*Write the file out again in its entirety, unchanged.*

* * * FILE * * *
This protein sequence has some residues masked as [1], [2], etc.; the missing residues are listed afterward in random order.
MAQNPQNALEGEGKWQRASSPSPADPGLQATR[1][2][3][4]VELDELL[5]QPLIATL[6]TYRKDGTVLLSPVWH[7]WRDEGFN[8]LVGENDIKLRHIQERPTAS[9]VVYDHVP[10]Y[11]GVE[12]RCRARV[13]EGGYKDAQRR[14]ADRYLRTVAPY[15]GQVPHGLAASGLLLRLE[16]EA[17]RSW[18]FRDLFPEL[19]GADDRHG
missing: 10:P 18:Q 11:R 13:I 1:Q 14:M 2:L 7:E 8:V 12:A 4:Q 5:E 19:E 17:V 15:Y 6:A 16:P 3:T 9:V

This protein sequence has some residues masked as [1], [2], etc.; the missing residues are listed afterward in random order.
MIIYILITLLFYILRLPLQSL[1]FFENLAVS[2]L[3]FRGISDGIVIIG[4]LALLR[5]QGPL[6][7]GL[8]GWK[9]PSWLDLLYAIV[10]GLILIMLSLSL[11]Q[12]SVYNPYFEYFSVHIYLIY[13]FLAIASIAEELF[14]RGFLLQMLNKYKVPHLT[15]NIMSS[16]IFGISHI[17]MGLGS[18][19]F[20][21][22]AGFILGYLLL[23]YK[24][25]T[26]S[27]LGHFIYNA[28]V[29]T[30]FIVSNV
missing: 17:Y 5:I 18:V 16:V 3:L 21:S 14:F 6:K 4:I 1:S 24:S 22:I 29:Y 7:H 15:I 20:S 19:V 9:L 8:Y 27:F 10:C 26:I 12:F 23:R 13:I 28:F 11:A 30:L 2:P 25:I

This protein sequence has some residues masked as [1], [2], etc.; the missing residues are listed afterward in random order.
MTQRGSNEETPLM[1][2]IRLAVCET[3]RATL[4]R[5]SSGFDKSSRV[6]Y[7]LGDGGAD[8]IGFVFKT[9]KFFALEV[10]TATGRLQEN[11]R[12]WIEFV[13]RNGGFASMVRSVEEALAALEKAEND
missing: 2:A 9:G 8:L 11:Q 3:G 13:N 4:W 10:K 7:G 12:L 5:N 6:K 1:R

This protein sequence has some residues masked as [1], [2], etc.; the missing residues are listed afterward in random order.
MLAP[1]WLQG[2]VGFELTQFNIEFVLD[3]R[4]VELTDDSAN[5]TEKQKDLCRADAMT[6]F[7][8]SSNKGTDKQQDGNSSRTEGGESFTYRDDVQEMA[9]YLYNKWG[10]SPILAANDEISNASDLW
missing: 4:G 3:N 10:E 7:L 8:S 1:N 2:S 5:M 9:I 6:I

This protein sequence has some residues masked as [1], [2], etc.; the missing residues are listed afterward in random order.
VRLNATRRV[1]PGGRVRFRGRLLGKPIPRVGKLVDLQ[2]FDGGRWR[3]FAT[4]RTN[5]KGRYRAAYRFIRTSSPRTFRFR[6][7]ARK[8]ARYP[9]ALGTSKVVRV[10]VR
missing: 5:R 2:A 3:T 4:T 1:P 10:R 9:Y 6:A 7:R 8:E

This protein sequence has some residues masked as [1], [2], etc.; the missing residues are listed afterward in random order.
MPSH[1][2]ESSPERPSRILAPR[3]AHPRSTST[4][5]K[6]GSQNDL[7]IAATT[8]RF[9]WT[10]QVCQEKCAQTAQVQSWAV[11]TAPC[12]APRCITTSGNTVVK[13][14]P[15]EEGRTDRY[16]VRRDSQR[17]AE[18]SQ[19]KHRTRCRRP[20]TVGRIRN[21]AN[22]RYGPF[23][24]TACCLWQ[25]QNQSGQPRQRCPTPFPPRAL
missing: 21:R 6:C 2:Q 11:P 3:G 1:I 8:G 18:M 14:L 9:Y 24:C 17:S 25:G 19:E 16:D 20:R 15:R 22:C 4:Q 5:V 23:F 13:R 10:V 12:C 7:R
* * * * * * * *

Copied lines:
This protein sequence has some residues masked as [1], [2], etc.; the missing residues are listed afterward in random order.
MAQNPQNALEGEGKWQRASSPSPADPGLQATR[1][2][3][4]VELDELL[5]QPLIATL[6]TYRKDGTVLLSPVWH[7]WRDEGFN[8]LVGENDIKLRHIQERPTAS[9]VVYDHVP[10]Y[11]GVE[12]RCRARV[13]EGGYKDAQRR[14]ADRYLRTVAPY[15]GQVPHGLAASGLLLRLE[16]EA[17]RSW[18]FRDLFPEL[19]GADDRHG
missing: 10:P 18:Q 11:R 13:I 1:Q 14:M 2:L 7:E 8:V 12:A 4:Q 5:E 19:E 17:V 15:Y 6:A 16:P 3:T 9:V

This protein sequence has some residues masked as [1], [2], etc.; the missing residues are listed afterward in random order.
MIIYILITLLFYILRLPLQSL[1]FFENLAVS[2]L[3]FRGISDGIVIIG[4]LALLR[5]QGPL[6][7]GL[8]GWK[9]PSWLDLLYAIV[10]GLILIMLSLSL[11]Q[12]SVYNPYFEYFSVHIYLIY[13]FLAIASIAEELF[14]RGFLLQMLNKYKVPHLT[15]NIMSS[16]IFGISHI[17]MGLGS[18][19]F[20][21][22]AGFILGYLLL[23]YK[24][25]T[26]S[27]LGHFIYNA[28]V[29]T[30]FIVSNV
missing: 17:Y 5:I 18:V 16:V 3:L 21:S 14:F 6:K 4:I 1:S 24:S 22:I 29:Y 7:H 15:I 20:S 19:V 9:L 8:Y 27:F 10:C 26:I 12:F 23:R 13:I 28:F 11:A 30:L 2:P 25:I

This protein sequence has some residues masked as [1], [2], etc.; the missing residues are listed afterward in random order.
MTQRGSNEETPLM[1][2]IRLAVCET[3]RATL[4]R[5]SSGFDKSSRV[6]Y[7]LGDGGAD[8]IGFVFKT[9]KFFALEV[10]TATGRLQEN[11]R[12]WIEFV[13]RNGGFASMVRSVEEALAALEKAEND
missing: 2:A 9:G 8:L 11:Q 3:G 13:N 4:W 10:K 7:G 12:L 5:N 6:K 1:R

This protein sequence has some residues masked as [1], [2], etc.; the missing residues are listed afterward in random order.
MLAP[1]WLQG[2]VGFELTQFNIEFVLD[3]R[4]VELTDDSAN[5]TEKQKDLCRADAMT[6]F[7][8]SSNKGTDKQQDGNSSRTEGGESFTYRDDVQEMA[9]YLYNKWG[10]SPILAANDEISNASDLW
missing: 4:G 3:N 10:E 7:L 8:S 1:N 2:S 5:M 9:I 6:I

This protein sequence has some residues masked as [1], [2], etc.; the missing residues are listed afterward in random order.
VRLNATRRV[1]PGGRVRFRGRLLGKPIPRVGKLVDLQ[2]FDGGRWR[3]FAT[4]RTN[5]KGRYRAAYRFIRTSSPRTFRFR[6][7]ARK[8]ARYP[9]ALGTSKVVRV[10]VR
missing: 5:R 2:A 3:T 4:T 1:P 10:R 9:Y 6:A 7:R 8:E

This protein sequence has some residues masked as [1], [2], etc.; the missing residues are listed afterward in random order.
MPSH[1][2]ESSPERPSRILAPR[3]AHPRSTST[4][5]K[6]GSQNDL[7]IAATT[8]RF[9]WT[10]QVCQEKCAQTAQVQSWAV[11]TAPC[12]APRCITTSGNTVVK[13][14]P[15]EEGRTDRY[16]VRRDSQR[17]AE[18]SQ[19]KHRTRCRRP[20]TVGRIRN[21]AN[22]RYGPF[23][24]TACCLWQ[25]QNQSGQPRQRCPTPFPPRAL
missing: 21:R 6:C 2:Q 11:P 3:G 1:I 8:G 18:M 14:L 9:Y 24:C 17:S 25:G 19:E 16:D 20:R 15:R 22:C 4:Q 5:V 23:F 13:R 10:V 12:C 7:R